65] From this, then, it follows that as soon as the Holy Ghost, as has been said, through the Word and holy Sacraments, has begun in us this His work of regeneration and renewal, it is certain that through the power of the Holy Ghost we can and should cooperate, although still in great weakness. But this [that we cooperate] does not occur from our carnal natural powers, but from the new powers and gifts which the Holy Ghost has begun in us in conversion, 66] as St. Paul expressly and earnestly exhorts that as workers together with Him we receive not the grace of God in vain, 2 Cor. 6, 1. But this is to be understood in no other way than that the converted man does good to such an extent and so long as God by His Holy Spirit rules, guides, and leads him, and that as soon as God would withdraw His gracious hand from him, he could not for a moment persevere in obedience to God. But if this were understood thus [if any one would take the expression of St. Paul in this sense], that the converted man cooperates with the Holy Ghost in the manner as when two horses together draw a wagon, this could in no way be conceded without prejudice to the divine truth. (2 Cor. 6, 1: Sunergou'te" parakalou'men: We who are servants or coworkers with God beseech you who are God's husbandry and God's building, 1 Cor. 3, 9, to imitate our example, that the grace of God may not be among you in vain, 1 Cor. 15, 10, but that ye may be the temple of God, living and dwelling in you, 2 Cor. 6, 16.)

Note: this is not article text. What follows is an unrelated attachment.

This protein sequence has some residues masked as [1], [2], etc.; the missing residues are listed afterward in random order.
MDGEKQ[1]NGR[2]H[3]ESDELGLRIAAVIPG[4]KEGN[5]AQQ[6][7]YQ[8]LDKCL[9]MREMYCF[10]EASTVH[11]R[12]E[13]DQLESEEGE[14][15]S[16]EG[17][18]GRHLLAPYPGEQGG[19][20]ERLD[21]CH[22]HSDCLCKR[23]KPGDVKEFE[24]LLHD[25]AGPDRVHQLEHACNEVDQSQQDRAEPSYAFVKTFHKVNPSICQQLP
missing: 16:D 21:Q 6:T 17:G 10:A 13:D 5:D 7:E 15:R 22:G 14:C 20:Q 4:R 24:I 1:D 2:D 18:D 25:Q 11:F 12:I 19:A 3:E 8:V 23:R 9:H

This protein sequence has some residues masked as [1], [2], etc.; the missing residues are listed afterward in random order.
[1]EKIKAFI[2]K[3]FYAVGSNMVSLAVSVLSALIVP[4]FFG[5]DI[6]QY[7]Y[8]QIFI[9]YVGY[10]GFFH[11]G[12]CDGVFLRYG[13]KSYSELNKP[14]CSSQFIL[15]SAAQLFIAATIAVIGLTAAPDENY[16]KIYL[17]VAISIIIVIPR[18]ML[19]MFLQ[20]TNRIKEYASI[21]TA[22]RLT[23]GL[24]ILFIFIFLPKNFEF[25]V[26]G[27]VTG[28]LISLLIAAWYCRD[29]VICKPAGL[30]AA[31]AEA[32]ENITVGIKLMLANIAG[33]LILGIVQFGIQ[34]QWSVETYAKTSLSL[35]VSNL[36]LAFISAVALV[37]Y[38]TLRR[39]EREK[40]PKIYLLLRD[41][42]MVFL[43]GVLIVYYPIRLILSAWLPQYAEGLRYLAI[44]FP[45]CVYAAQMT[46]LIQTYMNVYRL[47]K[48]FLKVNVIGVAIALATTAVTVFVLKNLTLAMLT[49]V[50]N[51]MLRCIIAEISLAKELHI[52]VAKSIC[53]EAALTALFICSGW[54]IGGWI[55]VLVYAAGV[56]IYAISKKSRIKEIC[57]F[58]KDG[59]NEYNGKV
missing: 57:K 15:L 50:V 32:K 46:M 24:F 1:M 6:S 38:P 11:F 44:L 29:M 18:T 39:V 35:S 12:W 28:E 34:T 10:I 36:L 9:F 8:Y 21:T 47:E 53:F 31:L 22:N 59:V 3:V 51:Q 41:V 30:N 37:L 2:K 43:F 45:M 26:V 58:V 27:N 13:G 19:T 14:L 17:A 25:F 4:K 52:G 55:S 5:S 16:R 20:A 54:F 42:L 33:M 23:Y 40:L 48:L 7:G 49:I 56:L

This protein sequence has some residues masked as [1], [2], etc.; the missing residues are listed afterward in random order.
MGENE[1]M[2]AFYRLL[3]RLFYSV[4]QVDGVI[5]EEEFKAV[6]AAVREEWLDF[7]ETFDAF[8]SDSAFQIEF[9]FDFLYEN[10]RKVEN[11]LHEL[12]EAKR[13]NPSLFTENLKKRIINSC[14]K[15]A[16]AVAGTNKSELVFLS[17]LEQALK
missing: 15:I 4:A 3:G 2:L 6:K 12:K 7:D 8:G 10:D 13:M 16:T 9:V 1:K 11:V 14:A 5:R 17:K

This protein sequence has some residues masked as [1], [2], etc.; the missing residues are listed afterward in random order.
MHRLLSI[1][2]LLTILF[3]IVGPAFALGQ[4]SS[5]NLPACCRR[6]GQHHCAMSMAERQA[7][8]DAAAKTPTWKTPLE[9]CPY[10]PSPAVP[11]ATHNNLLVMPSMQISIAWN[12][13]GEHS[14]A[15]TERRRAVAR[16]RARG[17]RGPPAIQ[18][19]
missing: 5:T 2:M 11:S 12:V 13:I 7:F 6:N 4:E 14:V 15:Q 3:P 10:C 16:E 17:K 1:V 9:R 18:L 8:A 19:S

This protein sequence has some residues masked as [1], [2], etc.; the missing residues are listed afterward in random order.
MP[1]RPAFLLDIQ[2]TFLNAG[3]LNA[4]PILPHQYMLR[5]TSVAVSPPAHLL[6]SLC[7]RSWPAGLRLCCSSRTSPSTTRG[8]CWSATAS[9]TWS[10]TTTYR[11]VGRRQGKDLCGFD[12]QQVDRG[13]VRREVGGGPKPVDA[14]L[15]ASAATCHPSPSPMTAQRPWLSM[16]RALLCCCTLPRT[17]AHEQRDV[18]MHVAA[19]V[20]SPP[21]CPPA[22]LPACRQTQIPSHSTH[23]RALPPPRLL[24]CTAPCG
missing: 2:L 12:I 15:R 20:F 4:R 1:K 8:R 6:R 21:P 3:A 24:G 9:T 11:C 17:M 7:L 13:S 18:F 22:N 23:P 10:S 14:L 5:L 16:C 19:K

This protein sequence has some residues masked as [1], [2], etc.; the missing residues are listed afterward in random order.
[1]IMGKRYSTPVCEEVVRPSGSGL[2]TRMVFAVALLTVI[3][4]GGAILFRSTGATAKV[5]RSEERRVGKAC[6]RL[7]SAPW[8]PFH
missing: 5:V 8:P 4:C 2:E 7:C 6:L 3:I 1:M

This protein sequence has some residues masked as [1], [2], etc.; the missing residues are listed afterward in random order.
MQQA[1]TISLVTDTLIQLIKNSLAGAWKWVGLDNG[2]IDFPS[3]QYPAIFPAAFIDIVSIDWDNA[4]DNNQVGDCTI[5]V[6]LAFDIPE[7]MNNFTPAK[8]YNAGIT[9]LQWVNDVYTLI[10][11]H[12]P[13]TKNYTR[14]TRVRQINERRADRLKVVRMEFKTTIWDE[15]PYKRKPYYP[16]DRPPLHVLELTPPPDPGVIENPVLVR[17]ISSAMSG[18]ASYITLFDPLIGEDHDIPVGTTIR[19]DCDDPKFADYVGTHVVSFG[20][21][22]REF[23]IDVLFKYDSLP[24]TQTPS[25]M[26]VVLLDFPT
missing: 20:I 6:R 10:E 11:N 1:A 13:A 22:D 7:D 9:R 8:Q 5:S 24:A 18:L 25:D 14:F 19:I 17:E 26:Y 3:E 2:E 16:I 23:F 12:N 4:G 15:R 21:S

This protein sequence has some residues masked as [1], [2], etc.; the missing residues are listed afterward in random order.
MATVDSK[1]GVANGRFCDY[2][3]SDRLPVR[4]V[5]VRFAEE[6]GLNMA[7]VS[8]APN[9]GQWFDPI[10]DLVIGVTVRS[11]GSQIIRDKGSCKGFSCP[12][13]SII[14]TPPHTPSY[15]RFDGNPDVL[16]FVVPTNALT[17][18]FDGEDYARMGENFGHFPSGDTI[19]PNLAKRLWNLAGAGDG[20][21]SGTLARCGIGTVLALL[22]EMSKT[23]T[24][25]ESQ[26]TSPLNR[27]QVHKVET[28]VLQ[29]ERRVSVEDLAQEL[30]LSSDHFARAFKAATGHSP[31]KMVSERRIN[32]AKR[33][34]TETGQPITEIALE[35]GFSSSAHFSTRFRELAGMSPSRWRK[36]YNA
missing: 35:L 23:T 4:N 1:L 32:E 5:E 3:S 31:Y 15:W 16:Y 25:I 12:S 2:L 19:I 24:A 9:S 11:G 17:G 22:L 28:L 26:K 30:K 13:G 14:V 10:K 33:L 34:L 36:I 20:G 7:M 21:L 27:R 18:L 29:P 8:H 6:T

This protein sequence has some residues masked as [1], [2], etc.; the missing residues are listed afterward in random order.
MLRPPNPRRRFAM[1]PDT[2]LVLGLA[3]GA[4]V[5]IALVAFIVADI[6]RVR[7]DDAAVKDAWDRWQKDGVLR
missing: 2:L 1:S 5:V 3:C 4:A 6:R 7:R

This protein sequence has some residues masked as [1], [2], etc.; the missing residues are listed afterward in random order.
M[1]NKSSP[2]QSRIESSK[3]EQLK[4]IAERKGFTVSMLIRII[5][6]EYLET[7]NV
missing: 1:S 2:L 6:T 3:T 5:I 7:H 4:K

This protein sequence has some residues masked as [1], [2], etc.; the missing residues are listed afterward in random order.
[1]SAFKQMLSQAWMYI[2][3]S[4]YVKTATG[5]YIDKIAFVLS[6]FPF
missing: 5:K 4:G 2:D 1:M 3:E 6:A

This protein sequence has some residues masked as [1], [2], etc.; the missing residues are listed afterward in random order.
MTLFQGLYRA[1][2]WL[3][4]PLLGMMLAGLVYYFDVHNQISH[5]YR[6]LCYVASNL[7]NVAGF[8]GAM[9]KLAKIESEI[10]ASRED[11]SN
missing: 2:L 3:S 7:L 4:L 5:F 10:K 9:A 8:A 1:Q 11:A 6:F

[FC, SD, Free Will]

The problem today is belief in the common erroneous sentiment the "God helps those who help themselves." NO! God does it all. He helps us because we CAN'T help ourselves. Everything we do that is of any good is entirely by the power of God, the God who HASN'T retreated to watch from afar, but rather has stayed in intimate relation with us and does not withdraw his gracious hand from all good works that we do - works which were prepared for us to do from the foundations of the world. The shame is that we so often slap his loving hands away with our flailing arms due to our misguided attempts to be in charge ourselves. Nowhere is this more obviously true than in procreation, because no other human activity is so clearly God's business than the creation of souls.